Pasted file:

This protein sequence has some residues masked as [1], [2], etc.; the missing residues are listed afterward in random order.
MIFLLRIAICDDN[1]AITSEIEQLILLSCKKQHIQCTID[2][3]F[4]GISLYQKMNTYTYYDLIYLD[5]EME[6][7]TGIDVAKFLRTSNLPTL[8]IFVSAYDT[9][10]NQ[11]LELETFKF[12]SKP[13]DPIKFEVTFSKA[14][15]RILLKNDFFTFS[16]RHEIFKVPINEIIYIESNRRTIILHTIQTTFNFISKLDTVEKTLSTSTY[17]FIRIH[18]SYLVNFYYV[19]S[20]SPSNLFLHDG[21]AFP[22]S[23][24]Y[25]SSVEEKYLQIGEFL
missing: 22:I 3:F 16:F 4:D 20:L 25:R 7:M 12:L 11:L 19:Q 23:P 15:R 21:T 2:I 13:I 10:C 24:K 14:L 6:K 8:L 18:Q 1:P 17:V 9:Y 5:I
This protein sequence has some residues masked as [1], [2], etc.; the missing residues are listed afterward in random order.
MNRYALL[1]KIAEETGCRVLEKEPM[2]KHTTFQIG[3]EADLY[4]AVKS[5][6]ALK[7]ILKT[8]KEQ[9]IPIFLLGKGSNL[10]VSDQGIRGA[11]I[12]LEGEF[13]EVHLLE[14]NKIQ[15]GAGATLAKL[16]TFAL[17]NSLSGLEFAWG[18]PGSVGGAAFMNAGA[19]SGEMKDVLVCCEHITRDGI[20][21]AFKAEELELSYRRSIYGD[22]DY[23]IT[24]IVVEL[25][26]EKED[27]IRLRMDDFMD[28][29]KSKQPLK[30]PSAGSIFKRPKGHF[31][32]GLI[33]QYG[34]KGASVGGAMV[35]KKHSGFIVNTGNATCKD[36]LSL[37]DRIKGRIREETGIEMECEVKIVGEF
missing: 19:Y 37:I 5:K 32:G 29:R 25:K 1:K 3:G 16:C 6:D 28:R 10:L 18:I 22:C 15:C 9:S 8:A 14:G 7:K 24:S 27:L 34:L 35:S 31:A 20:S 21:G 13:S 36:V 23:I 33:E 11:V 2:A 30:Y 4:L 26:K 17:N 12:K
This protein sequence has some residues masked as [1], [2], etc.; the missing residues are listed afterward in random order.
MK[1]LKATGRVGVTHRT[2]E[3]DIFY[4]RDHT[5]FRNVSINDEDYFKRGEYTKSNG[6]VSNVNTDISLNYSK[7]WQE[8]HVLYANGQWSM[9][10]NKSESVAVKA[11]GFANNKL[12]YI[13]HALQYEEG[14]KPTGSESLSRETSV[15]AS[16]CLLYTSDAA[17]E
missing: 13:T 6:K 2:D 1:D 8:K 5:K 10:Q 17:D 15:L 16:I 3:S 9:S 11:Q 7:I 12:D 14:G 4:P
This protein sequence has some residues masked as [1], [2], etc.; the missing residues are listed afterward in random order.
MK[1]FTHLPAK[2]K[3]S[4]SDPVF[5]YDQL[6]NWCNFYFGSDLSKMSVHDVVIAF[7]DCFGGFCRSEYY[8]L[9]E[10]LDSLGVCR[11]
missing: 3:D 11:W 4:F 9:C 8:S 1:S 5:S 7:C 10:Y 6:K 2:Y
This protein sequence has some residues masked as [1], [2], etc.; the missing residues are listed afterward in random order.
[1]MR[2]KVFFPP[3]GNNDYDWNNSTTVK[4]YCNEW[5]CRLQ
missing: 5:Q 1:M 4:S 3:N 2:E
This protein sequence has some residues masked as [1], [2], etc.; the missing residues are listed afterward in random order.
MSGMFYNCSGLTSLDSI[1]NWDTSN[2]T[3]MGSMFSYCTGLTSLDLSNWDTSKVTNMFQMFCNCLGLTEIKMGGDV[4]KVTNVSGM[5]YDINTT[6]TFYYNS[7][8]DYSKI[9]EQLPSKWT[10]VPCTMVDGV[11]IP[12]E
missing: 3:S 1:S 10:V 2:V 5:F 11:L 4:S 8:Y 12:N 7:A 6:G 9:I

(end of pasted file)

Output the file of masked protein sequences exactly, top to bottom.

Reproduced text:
This protein sequence has some residues masked as [1], [2], etc.; the missing residues are listed afterward in random order.
MIFLLRIAICDDN[1]AITSEIEQLILLSCKKQHIQCTID[2][3]F[4]GISLYQKMNTYTYYDLIYLD[5]EME[6][7]TGIDVAKFLRTSNLPTL[8]IFVSAYDT[9][10]NQ[11]LELETFKF[12]SKP[13]DPIKFEVTFSKA[14][15]RILLKNDFFTFS[16]RHEIFKVPINEIIYIESNRRTIILHTIQTTFNFISKLDTVEKTLSTSTY[17]FIRIH[18]SYLVNFYYV[19]S[20]SPSNLFLHDG[21]AFP[22]S[23][24]Y[25]SSVEEKYLQIGEFL
missing: 22:I 3:F 16:F 4:D 20:L 25:R 7:M 12:L 11:L 19:Q 23:P 15:R 21:T 2:I 13:I 10:C 24:K 14:L 6:K 8:L 18:Q 1:P 17:V 9:Y 5:I
This protein sequence has some residues masked as [1], [2], etc.; the missing residues are listed afterward in random order.
MNRYALL[1]KIAEETGCRVLEKEPM[2]KHTTFQIG[3]EADLY[4]AVKS[5][6]ALK[7]ILKT[8]KEQ[9]IPIFLLGKGSNL[10]VSDQGIRGA[11]I[12]LEGEF[13]EVHLLE[14]NKIQ[15]GAGATLAKL[16]TFAL[17]NSLSGLEFAWG[18]PGSVGGAAFMNAGA[19]SGEMKDVLVCCEHITRDGI[20][21]AFKAEELELSYRRSIYGD[22]DY[23]IT[24]IVVEL[25][26]EKED[27]IRLRMDDFMD[28][29]KSKQPLK[30]PSAGSIFKRPKGHF[31][32]GLI[33]QYG[34]KGASVGGAMV[35]KKHSGFIVNTGNATCKD[36]LSL[37]DRIKGRIREETGIEMECEVKIVGEF
missing: 19:Y 37:I 5:K 32:G 29:R 25:K 1:K 3:G 16:C 6:D 28:R 10:L 18:I 22:C 15:C 9:S 8:A 14:G 7:K 24:S 27:L 34:L 35:S 31:A 20:S 21:G 13:S 36:V 23:I 33:E 11:V 2:A 30:Y 4:L 26:K 17:N 12:K
This protein sequence has some residues masked as [1], [2], etc.; the missing residues are listed afterward in random order.
MK[1]LKATGRVGVTHRT[2]E[3]DIFY[4]RDHT[5]FRNVSINDEDYFKRGEYTKSNG[6]VSNVNTDISLNYSK[7]WQE[8]HVLYANGQWSM[9][10]NKSESVAVKA[11]GFANNKL[12]YI[13]HALQYEEG[14]KPTGSESLSRETSV[15]AS[16]CLLYTSDAA[17]E
missing: 13:T 6:K 2:D 1:D 8:K 5:K 10:Q 17:D 15:L 16:I 3:S 9:S 11:Q 7:I 12:D 14:G 4:P
This protein sequence has some residues masked as [1], [2], etc.; the missing residues are listed afterward in random order.
MK[1]FTHLPAK[2]K[3]S[4]SDPVF[5]YDQL[6]NWCNFYFGSDLSKMSVHDVVIAF[7]DCFGGFCRSEYY[8]L[9]E[10]LDSLGVCR[11]
missing: 3:D 11:W 4:F 9:C 8:S 1:S 5:S 7:C 10:Y 6:K 2:Y
This protein sequence has some residues masked as [1], [2], etc.; the missing residues are listed afterward in random order.
[1]MR[2]KVFFPP[3]GNNDYDWNNSTTVK[4]YCNEW[5]CRLQ
missing: 5:Q 1:M 4:S 3:N 2:E
This protein sequence has some residues masked as [1], [2], etc.; the missing residues are listed afterward in random order.
MSGMFYNCSGLTSLDSI[1]NWDTSN[2]T[3]MGSMFSYCTGLTSLDLSNWDTSKVTNMFQMFCNCLGLTEIKMGGDV[4]KVTNVSGM[5]YDINTT[6]TFYYNS[7][8]DYSKI[9]EQLPSKWT[10]VPCTMVDGV[11]IP[12]E
missing: 3:S 1:S 10:V 2:V 5:F 11:L 4:S 8:Y 12:N 7:A 6:G 9:I